Every one of us is capable of playing bad shots, even the game’s Major-winning greats. But as Ladies European Tour star Meg MacLaren explains in her exclusive column, it’s how you react to them that determines so much.
Like a lot of people, particularly over the last year, I’ve been through more than my fair share of Netflix. Whether I’m rewatching old favourites or getting caught up in the hype of the newest glossy dramas, I need my evening-TV-downtime. Having been complaining one day about being in between shows, my sister helpfully suggested something new. But I shot her down – “I don’t need anything between Thursdays and Sundays, silly!”
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The golf addict in me isn’t yet bored with any form of live golf shown on TV. That might change in a few months’ time, particularly when I’ve got my own tournaments to get wrapped up in, but for now it doesn’t matter if it’s Arizona or Abu Dhabi, filled with top 10 players or players I’ve never heard of. Equally, back-nine dramas on a Sunday or complete mundanity at 1pm on the red button on a Thursday – I’m invested regardless.
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Which brings me to a point I think is often overlooked when it comes to professional golf, particularly on even the highest rung of the PGA Tour. The place to find this point is in the featured groups during the early golf coverage on Thursday and Friday. They often consist of the marquee names, who tend to be fan favourites or the highest-ranked players in the field, ready to be slap-bang in the middle of the full TV coverage on the opposing day.
But featured groups give you a window into what being a professional golfer on a major tour actually looks like. And that reality is often extraordinarily different to what you see when you settle in late on a Sunday evening. Unless the networks are incredibly unlucky, someone in that group will end up near the top of the leaderboard. But a lot of them don’t.
Some of them will miss the cut. Some of them will scrape together an incredibly unimpressive 71, before coming to life the following day. Basically, there is a lot of very ordinary-looking golf. Golf that people who aren’t quite at my level of addiction will not be in the slightest bit interested in. But understanding that ordinariness is important.
Even the best players in the world are capable of bad golf. They are capable of poor decisions, and mishits, and lost balls, and yips, and– in the case of Francesco Molinari recently – embarrassing tops off the first tee.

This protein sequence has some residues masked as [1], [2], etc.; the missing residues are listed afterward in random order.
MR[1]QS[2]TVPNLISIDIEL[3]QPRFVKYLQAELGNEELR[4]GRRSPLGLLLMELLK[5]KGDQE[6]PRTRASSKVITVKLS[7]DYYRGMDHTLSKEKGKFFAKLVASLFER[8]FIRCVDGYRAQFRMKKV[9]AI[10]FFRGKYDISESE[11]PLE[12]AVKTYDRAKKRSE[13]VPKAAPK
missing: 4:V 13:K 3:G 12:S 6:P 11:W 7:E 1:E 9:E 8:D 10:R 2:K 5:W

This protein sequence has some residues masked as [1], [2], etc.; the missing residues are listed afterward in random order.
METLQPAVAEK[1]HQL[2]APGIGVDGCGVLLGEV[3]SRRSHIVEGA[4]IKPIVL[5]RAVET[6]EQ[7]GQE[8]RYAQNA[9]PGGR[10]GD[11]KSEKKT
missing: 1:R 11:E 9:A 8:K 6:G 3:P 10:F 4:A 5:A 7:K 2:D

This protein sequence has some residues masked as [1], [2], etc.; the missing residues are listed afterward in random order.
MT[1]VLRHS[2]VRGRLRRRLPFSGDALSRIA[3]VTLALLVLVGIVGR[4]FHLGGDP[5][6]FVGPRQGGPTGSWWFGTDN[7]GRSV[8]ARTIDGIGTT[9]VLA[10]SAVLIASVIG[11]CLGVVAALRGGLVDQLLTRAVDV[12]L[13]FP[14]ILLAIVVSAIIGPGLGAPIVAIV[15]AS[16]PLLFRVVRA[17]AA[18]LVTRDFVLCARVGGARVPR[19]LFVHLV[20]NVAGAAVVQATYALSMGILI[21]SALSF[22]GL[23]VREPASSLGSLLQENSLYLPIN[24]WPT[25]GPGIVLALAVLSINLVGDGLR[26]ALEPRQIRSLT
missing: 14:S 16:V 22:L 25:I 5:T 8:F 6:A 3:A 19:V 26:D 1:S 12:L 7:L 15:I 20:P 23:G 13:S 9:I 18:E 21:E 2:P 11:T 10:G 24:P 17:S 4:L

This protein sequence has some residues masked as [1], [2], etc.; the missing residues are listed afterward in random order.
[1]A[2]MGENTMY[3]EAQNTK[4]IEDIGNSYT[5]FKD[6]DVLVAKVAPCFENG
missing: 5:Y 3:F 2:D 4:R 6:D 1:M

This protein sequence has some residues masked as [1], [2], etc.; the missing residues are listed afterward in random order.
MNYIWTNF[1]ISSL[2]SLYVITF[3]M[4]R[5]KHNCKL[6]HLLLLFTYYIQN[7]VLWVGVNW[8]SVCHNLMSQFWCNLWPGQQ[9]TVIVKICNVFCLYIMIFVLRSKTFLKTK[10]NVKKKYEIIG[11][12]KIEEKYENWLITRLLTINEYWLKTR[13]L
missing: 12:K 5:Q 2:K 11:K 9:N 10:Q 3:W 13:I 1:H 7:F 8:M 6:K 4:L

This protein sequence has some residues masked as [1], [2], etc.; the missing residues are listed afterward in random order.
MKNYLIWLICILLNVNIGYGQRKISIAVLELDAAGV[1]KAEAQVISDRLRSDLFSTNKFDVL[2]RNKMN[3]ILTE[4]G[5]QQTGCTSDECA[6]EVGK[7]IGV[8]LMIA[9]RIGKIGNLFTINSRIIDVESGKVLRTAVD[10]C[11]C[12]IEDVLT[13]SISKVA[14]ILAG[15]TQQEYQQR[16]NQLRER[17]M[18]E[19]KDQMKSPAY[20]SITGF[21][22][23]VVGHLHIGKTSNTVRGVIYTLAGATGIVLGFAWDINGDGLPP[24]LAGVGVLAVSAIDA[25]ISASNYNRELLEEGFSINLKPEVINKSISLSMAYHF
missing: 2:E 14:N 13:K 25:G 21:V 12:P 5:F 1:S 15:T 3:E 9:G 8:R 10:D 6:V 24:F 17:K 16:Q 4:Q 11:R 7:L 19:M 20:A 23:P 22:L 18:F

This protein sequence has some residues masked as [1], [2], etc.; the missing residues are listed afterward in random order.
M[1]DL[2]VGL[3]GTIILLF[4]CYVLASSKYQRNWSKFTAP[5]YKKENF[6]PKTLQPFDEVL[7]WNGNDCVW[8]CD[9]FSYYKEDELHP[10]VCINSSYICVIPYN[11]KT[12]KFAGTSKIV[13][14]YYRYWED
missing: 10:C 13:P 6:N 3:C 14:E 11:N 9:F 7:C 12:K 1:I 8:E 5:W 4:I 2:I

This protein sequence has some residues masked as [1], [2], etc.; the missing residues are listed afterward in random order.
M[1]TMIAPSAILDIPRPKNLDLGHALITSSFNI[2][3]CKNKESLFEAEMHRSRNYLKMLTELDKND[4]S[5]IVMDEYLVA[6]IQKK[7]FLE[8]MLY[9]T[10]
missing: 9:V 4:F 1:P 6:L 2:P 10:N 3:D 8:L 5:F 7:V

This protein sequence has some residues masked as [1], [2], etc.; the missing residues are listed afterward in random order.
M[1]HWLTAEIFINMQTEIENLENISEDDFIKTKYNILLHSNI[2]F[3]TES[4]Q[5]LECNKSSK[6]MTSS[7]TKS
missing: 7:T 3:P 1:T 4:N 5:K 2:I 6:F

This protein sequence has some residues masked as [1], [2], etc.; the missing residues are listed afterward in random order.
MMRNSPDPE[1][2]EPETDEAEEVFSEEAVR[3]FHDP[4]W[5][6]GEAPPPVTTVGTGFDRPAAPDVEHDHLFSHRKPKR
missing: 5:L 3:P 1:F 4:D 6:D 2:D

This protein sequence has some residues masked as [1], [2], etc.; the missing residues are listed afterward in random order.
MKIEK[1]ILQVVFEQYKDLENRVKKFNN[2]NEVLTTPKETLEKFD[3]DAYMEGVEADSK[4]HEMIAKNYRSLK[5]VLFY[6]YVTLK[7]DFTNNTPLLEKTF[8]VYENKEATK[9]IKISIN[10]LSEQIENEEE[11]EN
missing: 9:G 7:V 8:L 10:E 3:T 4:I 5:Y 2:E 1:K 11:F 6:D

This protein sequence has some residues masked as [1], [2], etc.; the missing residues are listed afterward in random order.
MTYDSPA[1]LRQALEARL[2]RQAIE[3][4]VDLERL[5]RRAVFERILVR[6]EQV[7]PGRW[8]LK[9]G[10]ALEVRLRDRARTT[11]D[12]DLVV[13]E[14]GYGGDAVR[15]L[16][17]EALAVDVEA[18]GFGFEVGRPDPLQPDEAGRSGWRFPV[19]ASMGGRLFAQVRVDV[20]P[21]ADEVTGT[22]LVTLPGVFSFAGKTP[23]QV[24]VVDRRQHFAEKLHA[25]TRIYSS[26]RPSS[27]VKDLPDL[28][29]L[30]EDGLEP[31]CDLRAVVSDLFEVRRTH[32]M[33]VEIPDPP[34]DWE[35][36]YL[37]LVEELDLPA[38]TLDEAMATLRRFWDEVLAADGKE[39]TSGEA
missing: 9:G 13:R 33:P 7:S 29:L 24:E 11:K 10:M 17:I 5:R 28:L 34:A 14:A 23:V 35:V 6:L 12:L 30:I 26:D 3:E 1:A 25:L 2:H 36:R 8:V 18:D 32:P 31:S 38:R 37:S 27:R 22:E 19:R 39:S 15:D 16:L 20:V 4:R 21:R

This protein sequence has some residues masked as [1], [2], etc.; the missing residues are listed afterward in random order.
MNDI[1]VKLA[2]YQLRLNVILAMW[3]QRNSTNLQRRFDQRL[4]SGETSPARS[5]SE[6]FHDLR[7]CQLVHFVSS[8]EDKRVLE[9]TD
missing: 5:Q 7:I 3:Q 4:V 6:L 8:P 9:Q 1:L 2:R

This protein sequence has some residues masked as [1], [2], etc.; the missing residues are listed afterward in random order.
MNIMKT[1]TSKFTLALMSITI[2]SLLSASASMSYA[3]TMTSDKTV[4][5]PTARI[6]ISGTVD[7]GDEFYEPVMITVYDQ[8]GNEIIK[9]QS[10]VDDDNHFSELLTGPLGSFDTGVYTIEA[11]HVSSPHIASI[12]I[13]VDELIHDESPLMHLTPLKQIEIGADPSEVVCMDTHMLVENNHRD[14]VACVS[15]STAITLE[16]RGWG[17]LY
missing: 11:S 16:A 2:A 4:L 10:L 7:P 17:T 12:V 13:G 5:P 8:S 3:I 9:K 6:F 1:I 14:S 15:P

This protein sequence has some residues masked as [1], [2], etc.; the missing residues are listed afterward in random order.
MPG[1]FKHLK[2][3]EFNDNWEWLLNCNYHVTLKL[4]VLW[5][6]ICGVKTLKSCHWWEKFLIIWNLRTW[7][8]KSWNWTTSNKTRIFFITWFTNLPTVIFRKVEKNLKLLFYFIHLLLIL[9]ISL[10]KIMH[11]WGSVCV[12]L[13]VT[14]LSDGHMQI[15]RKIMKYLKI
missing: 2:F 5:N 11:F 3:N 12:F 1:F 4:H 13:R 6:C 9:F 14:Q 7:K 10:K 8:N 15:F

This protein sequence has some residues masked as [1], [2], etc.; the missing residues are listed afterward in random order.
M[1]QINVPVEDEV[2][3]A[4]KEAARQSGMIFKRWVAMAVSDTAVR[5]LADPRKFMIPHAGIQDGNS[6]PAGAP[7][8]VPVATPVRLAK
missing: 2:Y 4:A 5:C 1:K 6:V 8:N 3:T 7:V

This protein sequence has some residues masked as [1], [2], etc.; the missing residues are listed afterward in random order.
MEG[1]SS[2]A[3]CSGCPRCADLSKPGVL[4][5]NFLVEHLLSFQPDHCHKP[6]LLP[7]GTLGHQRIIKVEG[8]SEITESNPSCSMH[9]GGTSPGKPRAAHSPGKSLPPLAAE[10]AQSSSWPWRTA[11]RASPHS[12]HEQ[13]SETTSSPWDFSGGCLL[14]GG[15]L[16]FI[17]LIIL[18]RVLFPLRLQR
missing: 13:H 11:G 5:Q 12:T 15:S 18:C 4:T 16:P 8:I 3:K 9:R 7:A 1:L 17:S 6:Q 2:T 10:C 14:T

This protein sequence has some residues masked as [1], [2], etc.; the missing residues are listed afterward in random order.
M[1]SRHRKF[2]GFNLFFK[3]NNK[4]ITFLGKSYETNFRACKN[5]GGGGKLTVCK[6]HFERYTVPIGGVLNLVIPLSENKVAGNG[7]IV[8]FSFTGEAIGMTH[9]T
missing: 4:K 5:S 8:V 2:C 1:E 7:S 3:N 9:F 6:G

One of the things that separates the best in the game from those who want to be isn’t just the frequency of these poor shots. It’s the way they react to them. Using the Molinari example again, having stone-cold topped his 3-wood, he laughed with his caddie when he walked off the first green. And he took the p*ss out of himself afterwards on Twitter.
Accepting failures in execution is actually one of the quickest ways to improve, no matter what level of golf you play at. That may seem counter intuitive, but the time for analysis and technical ‘fixing’ is not in the middle of a tournament round. It is possibly a more difficult thing to do the better the player is, because we become accustomed to hitting shots exactly as we visualise them. And we’re all dissatisfied perfectionists or, to word it as one fellow pro did last summer, “high-functioning depressives”.
Living in that world, there can be a tendency to forget that the best players in the world also don’t hit great shots all the time. The players we watch on TV on Sundays are the players in contention to win; the players who are beating 100 other professional golfers on the same golf course. Yet those other 100 hold a lesson in the fickle nature of success.
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Brooks Koepka missed three cuts in a row before winning the Waste Management in February. Jordan Spieth is the easiest example to make – his misses are out there for all to see, yet he recently recorded back-to-back top fives and has three Majors to his name. Yani Tseng, about to make a return to the LPGA, is ranked No.919 in the world at the time of writing. She previously spent 109 consecutive weeks at World No.1.
Ultimately, there are a million things that make someone able to compete at the highest level of this game. Ability is obviously one. High work ethic is another. But the often overlooked one is trust. Trusting your ability; trusting that you have what it takes in any given round to put a score together regardless of the circumstances, that is what true confidence is. And that is the difference in moving on from the bad shots all of us will inevitably hit in a round of golf, and letting them destroy our scores.